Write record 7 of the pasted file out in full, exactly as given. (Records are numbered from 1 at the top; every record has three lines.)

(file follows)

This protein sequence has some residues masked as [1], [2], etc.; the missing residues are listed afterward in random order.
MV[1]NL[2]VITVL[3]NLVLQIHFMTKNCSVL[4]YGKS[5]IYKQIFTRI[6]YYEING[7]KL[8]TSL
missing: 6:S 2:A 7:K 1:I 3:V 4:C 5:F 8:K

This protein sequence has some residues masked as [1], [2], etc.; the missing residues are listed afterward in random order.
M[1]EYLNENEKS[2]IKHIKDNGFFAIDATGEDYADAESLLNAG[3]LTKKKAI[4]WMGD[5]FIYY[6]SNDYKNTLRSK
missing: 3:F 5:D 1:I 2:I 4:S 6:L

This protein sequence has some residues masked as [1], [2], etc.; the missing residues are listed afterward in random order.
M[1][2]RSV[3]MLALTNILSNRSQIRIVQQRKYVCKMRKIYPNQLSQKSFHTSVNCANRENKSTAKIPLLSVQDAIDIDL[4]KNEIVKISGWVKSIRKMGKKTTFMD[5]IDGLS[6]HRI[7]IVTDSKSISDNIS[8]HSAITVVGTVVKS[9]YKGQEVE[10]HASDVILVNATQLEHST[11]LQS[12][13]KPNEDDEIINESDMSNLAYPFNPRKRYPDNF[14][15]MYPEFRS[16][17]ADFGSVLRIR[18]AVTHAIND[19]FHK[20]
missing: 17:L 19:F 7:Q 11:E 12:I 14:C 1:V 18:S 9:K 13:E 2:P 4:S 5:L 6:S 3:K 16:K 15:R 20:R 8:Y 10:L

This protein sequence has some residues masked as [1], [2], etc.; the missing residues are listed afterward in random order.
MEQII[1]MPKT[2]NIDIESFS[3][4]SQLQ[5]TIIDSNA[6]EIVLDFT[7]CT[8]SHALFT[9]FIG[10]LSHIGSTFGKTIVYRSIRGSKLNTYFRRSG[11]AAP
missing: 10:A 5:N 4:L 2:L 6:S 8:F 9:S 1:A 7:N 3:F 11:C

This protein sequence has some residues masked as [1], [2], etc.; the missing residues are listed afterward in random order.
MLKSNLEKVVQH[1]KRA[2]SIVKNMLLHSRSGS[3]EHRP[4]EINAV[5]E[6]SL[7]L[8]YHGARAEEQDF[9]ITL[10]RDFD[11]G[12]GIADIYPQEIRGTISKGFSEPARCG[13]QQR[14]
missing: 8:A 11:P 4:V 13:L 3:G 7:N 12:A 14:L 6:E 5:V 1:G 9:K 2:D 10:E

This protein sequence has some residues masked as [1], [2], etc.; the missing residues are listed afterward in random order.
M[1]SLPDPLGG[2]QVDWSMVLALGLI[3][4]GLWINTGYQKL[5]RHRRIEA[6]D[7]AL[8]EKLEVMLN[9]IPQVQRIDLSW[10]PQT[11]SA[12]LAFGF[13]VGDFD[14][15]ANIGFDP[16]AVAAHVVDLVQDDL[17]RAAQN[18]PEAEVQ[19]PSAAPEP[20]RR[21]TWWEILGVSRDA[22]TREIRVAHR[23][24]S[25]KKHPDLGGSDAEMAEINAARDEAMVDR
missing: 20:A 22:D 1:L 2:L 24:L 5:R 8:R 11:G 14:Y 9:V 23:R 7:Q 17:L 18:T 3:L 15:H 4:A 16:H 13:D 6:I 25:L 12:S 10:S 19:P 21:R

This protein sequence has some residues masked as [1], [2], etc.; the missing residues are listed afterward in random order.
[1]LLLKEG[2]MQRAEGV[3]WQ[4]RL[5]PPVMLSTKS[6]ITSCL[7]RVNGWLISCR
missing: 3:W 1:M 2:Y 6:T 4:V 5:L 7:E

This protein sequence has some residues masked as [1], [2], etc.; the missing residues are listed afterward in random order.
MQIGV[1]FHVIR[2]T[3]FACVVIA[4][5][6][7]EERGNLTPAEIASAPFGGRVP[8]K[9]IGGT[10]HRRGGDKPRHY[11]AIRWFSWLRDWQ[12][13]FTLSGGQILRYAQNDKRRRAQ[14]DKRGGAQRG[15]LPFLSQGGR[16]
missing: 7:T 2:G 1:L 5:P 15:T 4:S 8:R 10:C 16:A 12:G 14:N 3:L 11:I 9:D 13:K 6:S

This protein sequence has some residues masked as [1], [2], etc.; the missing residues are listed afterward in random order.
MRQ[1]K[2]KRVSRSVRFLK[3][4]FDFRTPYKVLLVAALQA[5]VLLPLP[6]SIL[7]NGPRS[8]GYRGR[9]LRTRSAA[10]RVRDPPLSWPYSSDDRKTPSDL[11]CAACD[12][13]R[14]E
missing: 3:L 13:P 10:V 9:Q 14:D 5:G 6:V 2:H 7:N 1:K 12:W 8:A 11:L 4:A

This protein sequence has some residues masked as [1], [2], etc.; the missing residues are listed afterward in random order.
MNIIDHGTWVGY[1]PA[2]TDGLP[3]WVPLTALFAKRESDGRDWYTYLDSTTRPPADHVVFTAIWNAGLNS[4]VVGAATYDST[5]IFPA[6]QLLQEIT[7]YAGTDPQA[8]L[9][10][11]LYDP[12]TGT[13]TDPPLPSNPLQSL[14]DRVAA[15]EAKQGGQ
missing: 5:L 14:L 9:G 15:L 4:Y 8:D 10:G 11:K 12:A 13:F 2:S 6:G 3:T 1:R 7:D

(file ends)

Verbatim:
This protein sequence has some residues masked as [1], [2], etc.; the missing residues are listed afterward in random order.
[1]LLLKEG[2]MQRAEGV[3]WQ[4]RL[5]PPVMLSTKS[6]ITSCL[7]RVNGWLISCR
missing: 3:W 1:M 2:Y 6:T 4:V 5:L 7:E